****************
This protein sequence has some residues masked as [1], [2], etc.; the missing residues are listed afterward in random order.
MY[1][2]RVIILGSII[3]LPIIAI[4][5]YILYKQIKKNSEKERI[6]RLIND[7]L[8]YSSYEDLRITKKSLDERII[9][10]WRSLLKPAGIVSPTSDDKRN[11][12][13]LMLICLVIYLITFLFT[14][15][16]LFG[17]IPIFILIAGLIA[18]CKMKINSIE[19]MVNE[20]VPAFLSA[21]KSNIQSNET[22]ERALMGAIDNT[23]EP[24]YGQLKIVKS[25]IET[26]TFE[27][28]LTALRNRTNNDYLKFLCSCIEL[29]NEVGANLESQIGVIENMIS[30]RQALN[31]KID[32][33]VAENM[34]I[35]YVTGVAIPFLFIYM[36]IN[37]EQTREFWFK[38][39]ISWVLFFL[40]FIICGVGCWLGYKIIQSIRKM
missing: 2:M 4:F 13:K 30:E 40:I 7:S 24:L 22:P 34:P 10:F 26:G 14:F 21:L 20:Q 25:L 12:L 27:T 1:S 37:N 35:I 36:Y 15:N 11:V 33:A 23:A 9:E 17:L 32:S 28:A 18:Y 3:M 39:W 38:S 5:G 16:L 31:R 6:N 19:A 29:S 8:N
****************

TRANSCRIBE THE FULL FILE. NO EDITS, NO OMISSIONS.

This protein sequence has some residues masked as [1], [2], etc.; the missing residues are listed afterward in random order.
MY[1][2]RVIILGSII[3]LPIIAI[4][5]YILYKQIKKNSEKERI[6]RLIND[7]L[8]YSSYEDLRITKKSLDERII[9][10]WRSLLKPAGIVSPTSDDKRN[11][12][13]LMLICLVIYLITFLFT[14][15][16]LFG[17]IPIFILIAGLIA[18]CKMKINSIE[19]MVNE[20]VPAFLSA[21]KSNIQSNET[22]ERALMGAIDNT[23]EP[24]YGQLKIVKS[25]IET[26]TFE[27][28]LTALRNRTNNDYLKFLCSCIEL[29]NEVGANLESQIGVIENMIS[30]RQALN[31]KID[32][33]VAENM[34]I[35]YVTGVAIPFLFIYM[36]IN[37]EQTREFWFK[38][39]ISWVLFFL[40]FIICGVGCWLGYKIIQSIRKM
missing: 2:M 4:F 13:K 30:E 40:I 7:S 24:L 22:P 34:P 10:F 26:G 14:F 21:L 20:Q 25:L 12:L 27:T 1:S 37:N 35:I 36:Y 15:N 11:V 33:A 23:A 9:E 17:L 32:S 28:A 18:Y 3:M 39:W 38:S 5:G 16:L 31:R 6:N 19:A 29:S 8:N